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Old 01-26-2014, 11:22 PM   #31
MattBaker
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Additionally russian electricity prices...probably cheaper than 90% of everyone else's.
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Old 01-26-2014, 11:25 PM   #32
N_Molson
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/me still thinks Artlav lives in a RBMK nuclear powerplant...
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Old 01-26-2014, 11:30 PM   #33
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Quote:
Originally Posted by Artlav View Post
 The usual.
Power does not necessarily equal total energy consumed.

You can have a megawatt pulse laser that is only consuming 1 milliwatt*hour of energy per hour.
What matters is how long the thing is on, which the big stuff is rarely long.
Still, a Megawatt pulse laser should approximately consume one kWh of power. , which means, you should not fire it too often, about 1000 times and you would have doubled my power bill.
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Old 01-26-2014, 11:44 PM   #34
Andy44
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Quote:
Originally Posted by Urwumpe View Post
 Still, a Megawatt pulse laser should approximately consume one kWh of power. , which means, you should not fire it too often, about 1000 times and you would have doubled my power bill.
If you have a megawatt laser, people give you your power for free, or else.

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Old 01-27-2014, 07:26 AM   #35
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Originally Posted by Urwumpe View Post
 you should not fire it too often, about 1000 times and you would have doubled my power bill.
I think I'd run out of targets way before that...
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Old 01-27-2014, 08:48 AM   #36
4throck
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Another one of my favourite retro tech is mechanical TV:

https://en.wikipedia.org/wiki/Mechanical_television


Here's Mr. Baird setting up his "televisor":


And here's the type of image it delivered:


The interesting thing is that the bandwidth used was low enough for transmission over a regular AM channel. So in was perfectly within the available "consumer" tech of the time.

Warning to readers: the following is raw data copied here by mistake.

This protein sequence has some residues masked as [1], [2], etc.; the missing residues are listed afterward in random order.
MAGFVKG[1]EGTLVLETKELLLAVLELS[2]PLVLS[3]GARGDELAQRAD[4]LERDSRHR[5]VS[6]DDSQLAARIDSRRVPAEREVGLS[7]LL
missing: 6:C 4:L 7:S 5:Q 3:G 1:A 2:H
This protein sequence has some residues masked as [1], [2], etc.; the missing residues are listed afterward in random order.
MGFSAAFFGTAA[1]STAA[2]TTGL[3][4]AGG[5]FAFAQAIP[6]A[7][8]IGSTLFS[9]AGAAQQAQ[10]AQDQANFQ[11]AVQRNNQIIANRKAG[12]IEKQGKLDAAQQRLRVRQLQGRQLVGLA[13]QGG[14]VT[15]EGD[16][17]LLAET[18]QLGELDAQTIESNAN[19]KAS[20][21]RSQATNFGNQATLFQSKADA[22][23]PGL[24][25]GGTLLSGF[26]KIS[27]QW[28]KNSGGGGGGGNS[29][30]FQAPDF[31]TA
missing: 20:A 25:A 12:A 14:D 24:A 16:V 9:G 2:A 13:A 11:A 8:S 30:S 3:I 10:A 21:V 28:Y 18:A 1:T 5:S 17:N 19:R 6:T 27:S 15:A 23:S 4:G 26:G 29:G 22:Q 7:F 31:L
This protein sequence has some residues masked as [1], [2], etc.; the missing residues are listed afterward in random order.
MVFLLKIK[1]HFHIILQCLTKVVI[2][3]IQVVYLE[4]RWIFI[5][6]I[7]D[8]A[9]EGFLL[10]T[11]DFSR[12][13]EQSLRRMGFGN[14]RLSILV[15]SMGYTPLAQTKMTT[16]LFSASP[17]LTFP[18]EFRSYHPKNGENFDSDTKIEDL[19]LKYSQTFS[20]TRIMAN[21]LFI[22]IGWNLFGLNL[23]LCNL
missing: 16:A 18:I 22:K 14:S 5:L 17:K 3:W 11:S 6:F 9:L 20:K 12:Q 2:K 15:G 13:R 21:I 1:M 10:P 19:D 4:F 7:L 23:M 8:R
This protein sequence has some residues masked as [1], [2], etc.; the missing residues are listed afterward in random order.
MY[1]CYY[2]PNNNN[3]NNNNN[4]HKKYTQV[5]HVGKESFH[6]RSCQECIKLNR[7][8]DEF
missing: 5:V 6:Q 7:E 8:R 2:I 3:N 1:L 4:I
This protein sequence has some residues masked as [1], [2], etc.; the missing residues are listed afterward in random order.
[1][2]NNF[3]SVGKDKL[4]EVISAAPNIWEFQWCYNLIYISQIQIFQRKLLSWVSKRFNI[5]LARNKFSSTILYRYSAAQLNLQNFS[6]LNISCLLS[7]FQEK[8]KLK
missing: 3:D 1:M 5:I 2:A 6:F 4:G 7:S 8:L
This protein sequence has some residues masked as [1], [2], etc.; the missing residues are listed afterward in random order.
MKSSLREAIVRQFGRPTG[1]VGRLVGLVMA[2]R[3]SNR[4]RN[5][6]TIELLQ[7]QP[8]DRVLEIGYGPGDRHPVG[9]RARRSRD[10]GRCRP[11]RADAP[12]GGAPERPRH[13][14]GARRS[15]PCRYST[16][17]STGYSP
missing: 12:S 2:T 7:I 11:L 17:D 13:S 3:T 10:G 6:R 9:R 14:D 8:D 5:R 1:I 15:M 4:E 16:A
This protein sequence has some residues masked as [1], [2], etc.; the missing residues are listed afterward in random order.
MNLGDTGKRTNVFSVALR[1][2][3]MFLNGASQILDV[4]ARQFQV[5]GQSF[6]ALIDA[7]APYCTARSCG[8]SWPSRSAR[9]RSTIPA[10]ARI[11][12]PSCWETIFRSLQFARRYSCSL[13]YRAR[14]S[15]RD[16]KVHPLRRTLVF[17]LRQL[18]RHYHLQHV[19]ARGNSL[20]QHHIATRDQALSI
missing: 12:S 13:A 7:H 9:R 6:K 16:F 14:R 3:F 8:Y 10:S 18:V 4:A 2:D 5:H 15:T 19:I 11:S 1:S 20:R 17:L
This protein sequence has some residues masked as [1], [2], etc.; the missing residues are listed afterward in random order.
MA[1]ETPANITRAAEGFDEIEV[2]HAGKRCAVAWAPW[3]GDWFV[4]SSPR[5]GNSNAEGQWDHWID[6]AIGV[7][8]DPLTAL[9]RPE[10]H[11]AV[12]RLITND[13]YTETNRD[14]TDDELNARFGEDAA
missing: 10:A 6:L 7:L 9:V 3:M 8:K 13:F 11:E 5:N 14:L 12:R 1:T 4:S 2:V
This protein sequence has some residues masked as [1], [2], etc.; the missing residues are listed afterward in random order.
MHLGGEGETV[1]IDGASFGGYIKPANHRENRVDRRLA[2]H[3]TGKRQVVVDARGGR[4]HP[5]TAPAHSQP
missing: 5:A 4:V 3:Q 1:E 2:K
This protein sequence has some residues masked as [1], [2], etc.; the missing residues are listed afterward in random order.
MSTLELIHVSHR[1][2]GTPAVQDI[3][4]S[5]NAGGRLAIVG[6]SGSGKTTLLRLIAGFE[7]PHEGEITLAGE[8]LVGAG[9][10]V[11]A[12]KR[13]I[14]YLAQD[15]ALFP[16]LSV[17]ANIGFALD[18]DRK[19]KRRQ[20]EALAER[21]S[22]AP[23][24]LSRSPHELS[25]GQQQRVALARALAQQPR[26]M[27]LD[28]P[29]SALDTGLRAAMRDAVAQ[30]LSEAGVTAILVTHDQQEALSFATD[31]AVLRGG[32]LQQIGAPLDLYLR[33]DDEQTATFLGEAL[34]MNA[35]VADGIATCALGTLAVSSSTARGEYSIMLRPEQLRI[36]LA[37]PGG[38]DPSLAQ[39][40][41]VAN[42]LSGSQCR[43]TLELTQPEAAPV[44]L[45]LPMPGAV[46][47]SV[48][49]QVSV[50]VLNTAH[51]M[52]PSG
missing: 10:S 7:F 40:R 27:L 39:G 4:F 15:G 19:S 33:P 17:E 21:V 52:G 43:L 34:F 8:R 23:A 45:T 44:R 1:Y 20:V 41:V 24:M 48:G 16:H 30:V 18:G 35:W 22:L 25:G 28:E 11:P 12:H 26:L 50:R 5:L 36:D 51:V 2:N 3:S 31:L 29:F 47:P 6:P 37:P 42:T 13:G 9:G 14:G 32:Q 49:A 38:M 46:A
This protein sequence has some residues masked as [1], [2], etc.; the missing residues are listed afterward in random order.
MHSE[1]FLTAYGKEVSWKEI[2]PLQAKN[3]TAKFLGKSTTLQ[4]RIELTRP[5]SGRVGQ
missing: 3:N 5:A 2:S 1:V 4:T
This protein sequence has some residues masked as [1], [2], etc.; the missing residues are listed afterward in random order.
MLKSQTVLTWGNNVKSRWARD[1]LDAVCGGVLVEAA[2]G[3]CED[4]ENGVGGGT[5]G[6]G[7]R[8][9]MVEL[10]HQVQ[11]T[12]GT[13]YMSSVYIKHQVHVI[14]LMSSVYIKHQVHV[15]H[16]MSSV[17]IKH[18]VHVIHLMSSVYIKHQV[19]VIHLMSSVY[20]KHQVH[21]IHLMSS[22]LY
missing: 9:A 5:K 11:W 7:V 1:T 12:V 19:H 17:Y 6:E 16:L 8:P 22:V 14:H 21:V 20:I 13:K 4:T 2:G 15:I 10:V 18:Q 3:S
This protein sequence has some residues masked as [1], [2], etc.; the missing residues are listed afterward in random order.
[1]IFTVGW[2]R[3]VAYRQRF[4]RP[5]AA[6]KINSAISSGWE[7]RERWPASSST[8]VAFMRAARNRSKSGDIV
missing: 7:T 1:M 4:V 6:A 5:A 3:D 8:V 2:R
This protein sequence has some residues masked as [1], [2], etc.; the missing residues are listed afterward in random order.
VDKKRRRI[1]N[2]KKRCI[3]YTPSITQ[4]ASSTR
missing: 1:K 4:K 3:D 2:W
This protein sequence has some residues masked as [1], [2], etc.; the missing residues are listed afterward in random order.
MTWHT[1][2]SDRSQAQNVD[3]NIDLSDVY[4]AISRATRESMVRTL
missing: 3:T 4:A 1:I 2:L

An interesting side product of this mechanical scanning tech is of course the Fax machine. That was used for the Luna 3 images... and that's a subject for another post :-)
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Old 01-27-2014, 09:34 AM   #37
MaverickSawyer
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Quote:
Originally Posted by Artlav View Post
 Nice...
You know, thinking about it in comparison made me realize that i was just slacking off calling it difficult with such a huge valve and it's big clearances.

Here, let me try again with proper setup.

Heater on, power off:
{image}

Power on, heater on:
{image}

And with heater off, as it cools down:
{image}
{image}

With it at almost cut-off cold the plasma turns completely red.
I wonder why that is?
{image}

Be aware that this is only roughly 0.0001% of power it's rated for.
I tried discharging some HV capacitors with it as a switch, and that produce a brilliant blue flash that is truly impossible to get on camera.

AFAIK, these cans are of standard size everywhere, so it's still a valid reference.

High voltage only.
EM energy is proportional to voltage difference between the cathode and the place the electrons hit.

For regular 200-400V valves the emissions would be only 200-400eV - harmless, can't penetrate even the regular air.

Things get interesting with tens of KV - an old tube TV CRT stabilisation triode like 6S20S is rated at 25KV, and it emits enough soft X-rays even with glass around it that it was shielded and eventually replaced with different technique.

My modulation tube can also quite possibly produce a fair bit of X-rays if I put full 33KV across it.

But the real deal starts from 45KV and up, where there are usually only special tubes.

Defectoscopic X-ray tubes have beryllium window that allow soft X-ray out (glass still absorb most of them at this level), and soft X-rays are absorbed by tissues quite well (heat-wise, not ionizing-wise), so trying to get a shot of your hand from one can easily cost you a hand.

Medical X-rays are 100KV range, and they are hard X-rays that go through glass, tissues, etc easily - these are less directly harmful than soft ones (no heat, all ionizing), but they shine through anything, so you need actual shielding.

These are really nice too.
Pity mercury is so stupidly toxic.

No wonder. Tubes are hard to kill by EMP or radiation.

---------- Post added at 23:56 ---------- Previous post was at 23:35 ----------

Here is the glow in 1920x1080, if anyone want a wallpaper
{image}
I am going to have to introduce you to my dad. He worked on vacuum tubes for 17 years. He would probably get a real kick out of seeing these...
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Old 01-28-2014, 12:46 AM   #38